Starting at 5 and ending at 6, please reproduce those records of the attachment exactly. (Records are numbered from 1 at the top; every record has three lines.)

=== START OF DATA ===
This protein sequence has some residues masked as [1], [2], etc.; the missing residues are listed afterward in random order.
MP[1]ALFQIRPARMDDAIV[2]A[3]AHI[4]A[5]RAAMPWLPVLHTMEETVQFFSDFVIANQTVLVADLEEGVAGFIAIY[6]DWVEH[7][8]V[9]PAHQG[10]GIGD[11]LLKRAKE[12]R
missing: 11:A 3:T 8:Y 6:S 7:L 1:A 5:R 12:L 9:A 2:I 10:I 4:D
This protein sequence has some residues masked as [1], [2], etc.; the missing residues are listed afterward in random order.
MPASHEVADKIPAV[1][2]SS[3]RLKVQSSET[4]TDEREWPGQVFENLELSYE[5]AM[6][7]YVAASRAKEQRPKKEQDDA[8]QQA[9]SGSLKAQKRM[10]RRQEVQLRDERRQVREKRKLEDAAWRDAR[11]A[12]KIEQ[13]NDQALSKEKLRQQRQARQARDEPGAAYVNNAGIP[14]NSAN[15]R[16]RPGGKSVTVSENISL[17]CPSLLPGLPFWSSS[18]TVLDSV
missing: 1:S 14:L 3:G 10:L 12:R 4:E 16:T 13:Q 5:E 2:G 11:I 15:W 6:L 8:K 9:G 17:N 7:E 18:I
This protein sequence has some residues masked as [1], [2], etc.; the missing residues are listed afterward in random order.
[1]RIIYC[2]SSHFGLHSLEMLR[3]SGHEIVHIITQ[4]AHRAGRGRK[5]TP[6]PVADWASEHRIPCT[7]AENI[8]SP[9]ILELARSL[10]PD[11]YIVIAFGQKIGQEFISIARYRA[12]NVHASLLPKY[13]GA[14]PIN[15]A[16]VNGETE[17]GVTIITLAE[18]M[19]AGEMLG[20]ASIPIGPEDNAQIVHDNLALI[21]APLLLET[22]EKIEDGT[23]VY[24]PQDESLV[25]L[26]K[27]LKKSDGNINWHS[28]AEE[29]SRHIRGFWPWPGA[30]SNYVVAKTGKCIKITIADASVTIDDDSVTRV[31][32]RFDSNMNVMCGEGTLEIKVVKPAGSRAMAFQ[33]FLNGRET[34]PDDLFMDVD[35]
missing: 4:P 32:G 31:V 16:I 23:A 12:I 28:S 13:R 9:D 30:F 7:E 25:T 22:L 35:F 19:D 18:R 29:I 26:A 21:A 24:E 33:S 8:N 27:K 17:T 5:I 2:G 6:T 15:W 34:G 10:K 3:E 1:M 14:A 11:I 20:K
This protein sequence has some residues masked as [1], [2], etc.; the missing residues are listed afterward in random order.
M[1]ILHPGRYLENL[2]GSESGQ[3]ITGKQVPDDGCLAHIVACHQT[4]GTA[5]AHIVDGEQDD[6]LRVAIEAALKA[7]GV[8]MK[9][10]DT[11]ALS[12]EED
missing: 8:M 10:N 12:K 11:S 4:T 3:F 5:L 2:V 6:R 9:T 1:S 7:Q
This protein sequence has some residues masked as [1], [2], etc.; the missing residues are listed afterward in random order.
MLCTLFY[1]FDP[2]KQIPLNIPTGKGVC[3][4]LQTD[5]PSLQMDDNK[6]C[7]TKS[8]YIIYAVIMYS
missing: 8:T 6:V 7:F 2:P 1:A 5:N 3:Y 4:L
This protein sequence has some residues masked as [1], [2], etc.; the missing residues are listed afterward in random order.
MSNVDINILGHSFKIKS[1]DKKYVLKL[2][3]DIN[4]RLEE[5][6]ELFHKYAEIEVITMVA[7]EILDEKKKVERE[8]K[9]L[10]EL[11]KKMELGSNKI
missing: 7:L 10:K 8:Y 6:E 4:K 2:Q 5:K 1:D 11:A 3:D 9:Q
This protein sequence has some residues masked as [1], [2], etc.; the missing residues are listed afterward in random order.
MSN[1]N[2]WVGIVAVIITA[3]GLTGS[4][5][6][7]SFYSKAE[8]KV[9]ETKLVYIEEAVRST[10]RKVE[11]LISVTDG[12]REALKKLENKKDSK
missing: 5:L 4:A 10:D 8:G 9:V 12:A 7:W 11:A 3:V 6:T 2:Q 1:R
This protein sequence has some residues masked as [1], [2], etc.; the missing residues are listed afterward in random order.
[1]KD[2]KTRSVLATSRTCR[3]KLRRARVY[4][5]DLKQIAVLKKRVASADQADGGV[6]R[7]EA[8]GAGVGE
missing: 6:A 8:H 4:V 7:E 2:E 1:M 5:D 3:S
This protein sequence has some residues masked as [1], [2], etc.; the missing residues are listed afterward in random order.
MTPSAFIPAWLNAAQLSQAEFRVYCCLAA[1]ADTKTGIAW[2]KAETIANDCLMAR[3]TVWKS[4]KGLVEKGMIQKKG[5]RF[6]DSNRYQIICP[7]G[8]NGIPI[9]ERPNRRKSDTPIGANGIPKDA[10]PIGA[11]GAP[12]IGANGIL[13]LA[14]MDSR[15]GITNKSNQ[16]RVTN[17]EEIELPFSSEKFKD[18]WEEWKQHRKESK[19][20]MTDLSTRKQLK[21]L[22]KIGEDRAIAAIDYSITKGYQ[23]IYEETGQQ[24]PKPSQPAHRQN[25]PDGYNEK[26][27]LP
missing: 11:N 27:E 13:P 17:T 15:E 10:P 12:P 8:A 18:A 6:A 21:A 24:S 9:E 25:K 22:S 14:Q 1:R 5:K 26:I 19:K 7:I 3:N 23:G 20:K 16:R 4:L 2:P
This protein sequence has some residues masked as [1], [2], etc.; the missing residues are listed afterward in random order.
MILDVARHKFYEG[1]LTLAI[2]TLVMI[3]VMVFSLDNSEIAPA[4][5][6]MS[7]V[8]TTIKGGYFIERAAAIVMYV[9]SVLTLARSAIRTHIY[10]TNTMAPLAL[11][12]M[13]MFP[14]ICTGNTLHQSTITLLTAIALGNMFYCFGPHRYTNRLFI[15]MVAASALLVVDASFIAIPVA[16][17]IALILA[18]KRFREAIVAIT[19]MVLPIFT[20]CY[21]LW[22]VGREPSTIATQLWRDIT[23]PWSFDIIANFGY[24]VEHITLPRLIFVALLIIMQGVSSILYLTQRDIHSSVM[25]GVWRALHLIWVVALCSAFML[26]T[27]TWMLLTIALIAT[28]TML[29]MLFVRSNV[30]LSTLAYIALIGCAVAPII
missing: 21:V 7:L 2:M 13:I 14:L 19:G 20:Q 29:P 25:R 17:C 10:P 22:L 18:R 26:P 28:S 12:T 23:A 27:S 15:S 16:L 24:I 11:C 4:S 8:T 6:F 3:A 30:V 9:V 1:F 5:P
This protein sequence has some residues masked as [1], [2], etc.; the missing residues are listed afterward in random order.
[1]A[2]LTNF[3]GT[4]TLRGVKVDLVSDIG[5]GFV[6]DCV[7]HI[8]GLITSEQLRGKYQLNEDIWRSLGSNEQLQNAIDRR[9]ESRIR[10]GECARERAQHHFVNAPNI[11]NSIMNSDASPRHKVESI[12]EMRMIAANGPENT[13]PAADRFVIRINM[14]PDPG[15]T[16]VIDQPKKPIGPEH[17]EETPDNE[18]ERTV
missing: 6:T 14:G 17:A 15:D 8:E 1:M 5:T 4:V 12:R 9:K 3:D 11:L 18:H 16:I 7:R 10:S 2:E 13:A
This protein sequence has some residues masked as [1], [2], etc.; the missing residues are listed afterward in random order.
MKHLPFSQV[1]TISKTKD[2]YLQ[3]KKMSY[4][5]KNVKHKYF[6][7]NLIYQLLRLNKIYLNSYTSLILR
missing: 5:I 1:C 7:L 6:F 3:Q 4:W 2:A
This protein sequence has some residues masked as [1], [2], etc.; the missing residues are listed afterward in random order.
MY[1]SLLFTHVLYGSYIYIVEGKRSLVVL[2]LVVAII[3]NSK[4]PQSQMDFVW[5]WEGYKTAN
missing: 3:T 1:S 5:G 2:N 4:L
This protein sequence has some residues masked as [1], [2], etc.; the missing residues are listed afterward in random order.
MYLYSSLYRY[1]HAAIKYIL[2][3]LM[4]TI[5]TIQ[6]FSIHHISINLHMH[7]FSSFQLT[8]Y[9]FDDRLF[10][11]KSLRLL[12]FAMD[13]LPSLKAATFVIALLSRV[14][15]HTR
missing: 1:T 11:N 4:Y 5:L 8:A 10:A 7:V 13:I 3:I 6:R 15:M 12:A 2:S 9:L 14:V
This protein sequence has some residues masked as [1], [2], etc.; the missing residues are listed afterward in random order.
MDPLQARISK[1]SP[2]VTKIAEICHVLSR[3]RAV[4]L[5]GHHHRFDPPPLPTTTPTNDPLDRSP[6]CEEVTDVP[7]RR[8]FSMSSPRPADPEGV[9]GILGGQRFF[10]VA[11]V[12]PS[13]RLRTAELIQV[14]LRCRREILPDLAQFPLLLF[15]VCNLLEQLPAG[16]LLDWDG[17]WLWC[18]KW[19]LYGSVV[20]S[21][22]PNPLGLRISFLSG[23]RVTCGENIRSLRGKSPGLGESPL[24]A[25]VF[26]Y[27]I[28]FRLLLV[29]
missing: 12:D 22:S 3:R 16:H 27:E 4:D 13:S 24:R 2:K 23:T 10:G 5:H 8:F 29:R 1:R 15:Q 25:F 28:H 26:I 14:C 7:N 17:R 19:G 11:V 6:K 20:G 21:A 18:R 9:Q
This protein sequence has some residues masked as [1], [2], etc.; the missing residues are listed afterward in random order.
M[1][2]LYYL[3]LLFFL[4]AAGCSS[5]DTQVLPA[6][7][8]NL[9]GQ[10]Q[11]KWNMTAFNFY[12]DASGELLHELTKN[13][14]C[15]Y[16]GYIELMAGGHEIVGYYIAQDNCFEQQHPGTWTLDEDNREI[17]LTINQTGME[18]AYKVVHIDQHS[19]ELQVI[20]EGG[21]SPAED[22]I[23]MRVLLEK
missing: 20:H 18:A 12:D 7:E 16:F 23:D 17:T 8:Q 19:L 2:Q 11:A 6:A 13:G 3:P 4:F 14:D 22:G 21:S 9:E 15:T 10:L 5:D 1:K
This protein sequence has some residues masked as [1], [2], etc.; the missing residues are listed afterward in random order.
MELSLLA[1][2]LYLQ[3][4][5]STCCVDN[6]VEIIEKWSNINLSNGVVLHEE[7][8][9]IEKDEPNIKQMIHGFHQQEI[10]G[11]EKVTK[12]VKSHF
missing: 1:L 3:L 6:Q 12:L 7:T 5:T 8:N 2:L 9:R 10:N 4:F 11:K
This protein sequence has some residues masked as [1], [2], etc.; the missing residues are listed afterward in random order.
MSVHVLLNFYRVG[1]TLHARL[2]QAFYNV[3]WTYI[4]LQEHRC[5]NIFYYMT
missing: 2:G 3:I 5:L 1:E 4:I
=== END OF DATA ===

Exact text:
This protein sequence has some residues masked as [1], [2], etc.; the missing residues are listed afterward in random order.
MLCTLFY[1]FDP[2]KQIPLNIPTGKGVC[3][4]LQTD[5]PSLQMDDNK[6]C[7]TKS[8]YIIYAVIMYS
missing: 8:T 6:V 7:F 2:P 1:A 5:N 3:Y 4:L
This protein sequence has some residues masked as [1], [2], etc.; the missing residues are listed afterward in random order.
MSNVDINILGHSFKIKS[1]DKKYVLKL[2][3]DIN[4]RLEE[5][6]ELFHKYAEIEVITMVA[7]EILDEKKKVERE[8]K[9]L[10]EL[11]KKMELGSNKI
missing: 7:L 10:K 8:Y 6:E 4:K 2:Q 5:K 1:D 11:A 3:D 9:Q